Cuttings from permaculture related articles on the web. Click on the link to read the original article in full.
"Every winter, I flip through past planners to make sure I don't forget any seasonal tasks in the coming year. This year, I decided to spend a little more time now and save time later by summing up the main events in this post. Maybe it will help you get your homestead year in order too!"
(Just remember to swap the seasons when looking at flowering dates)
"This new pdf resource is free to download and a great document for anyone wanting to ensure their garden, verge, community patch or farm is as pollinator friendly as it can possibly be.
It’s a guide put out by Rural Industries Research and Development, and is a fantastic resource covering ideas for bee-friendly plantings in both urban and rural areas. It’s chock-full of planting guides, nectary calendars for different Australian climates, and pollinator garden design…
If you were a bee, would you wan to spend the day at a rocking party (the garden with 14 things flowering, as well as the tomatoes) or would you want to use your precious energy to instead fly over to the garden where there’s only a couple of pumpkin flowers and that’s it?"
"There’s an old saw, probably apocryphal, about a ceramics teacher who divided her class in two, made one half spin as many pots as possible while the other struggled to create one perfect pot. The students who were graded by quantity rather than quality made the best pots. I’ve noticed, from the years I used to be in the art world, that he most talented creative folks I’ve met crank out lots of material.
So how do we apply the quantity over quality principle to laying out a garden–especially since you often get only one chance a year to get it right? Above you see some of Kelly’s ideas for the parkway garden we planted in the fall. I think it is at this first point in the process–when you’re just sketching out ideas–when it’s best to generate as many drawings a possible, stick them on a wall and see which ones pop out. I think Kelly made more than the three drawings we saved, but we certainly could have done more–I’d say 20 minimum."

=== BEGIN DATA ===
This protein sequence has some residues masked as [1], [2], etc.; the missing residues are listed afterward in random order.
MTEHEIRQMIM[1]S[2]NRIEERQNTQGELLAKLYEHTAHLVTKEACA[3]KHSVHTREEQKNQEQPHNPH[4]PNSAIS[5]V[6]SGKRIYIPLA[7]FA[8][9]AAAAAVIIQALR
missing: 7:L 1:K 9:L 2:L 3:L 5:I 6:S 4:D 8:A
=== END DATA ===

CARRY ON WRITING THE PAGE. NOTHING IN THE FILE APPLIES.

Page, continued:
Some very interesting climate change videos if you are interested
A brilliant, very short video explaining that the temperature rise has not slowed down - A Must Watch http://www.skepticalscience.com/16_more_years_of_global_warming.html
Very clear explanation of how quickly ice sheets can melt - specifically why the Thwaites Glacier in the West Antarctic could make sea levels rise at 1-2m per century http://climatecrocks.com/2013/01/05/the-weekend-wonk-richard-alley-on-ice-sheet-stability/
Well worth watching
Another excellent video about how much ice sheets are surprising scientists http://www.youtube.com/watch?v=hnVtjnGRyDY&feature=player_embedded - 1m rise by 2100 is easy, and 145,000,000 people lose their homes!
"Scale matters. When it changes, other things change as a function of it, often in unpredictable ways. Emergent properties are system characteristics that come into existence as a result of small and simple units of organization being combined to form large and complex multi-unit organizational structures. One can know everything there is to know about the original simple units and yet be unable to predict the characteristics of the larger system that emerges as many units come together to interact as a larger whole.
For instance, knowing everything about an individual cell sheds no light on the behaviour of a sophisticated multicellular organism. At a higher level of organization, knowing everything about an organism does not predict crowd behaviour, the functioning of an ecosystem, the organization of stratified societies, or the dynamics of geopolitics as societies interact with one another. The complex whole is always far more than just the sum of its parts.
Contractions as large as the one ahead lead to a major trust bottleneck through which society must pass before any kind of recovery can begin to get traction, but the narrowness of that bottleneck will vary considerably between societies. Societies with well developed, close-knit communities are likely to find that far more trust survives, and that in turn will mitigate the impact of contraction and hasten the recovery that will involve rebuilding trust from the bottom up.
Things look good at the peak of a bubble, as if we could extrapolate past trends forward indefinitely and reach even higher heights. However, the trend is changing as the enabling circumstances are crumbling, and the bubble is already bursting as a result. Our task now is to navigate a changing reality. We cannot change the waves of expansion and contraction, as their scale is beyond human control, but we can learn to surf."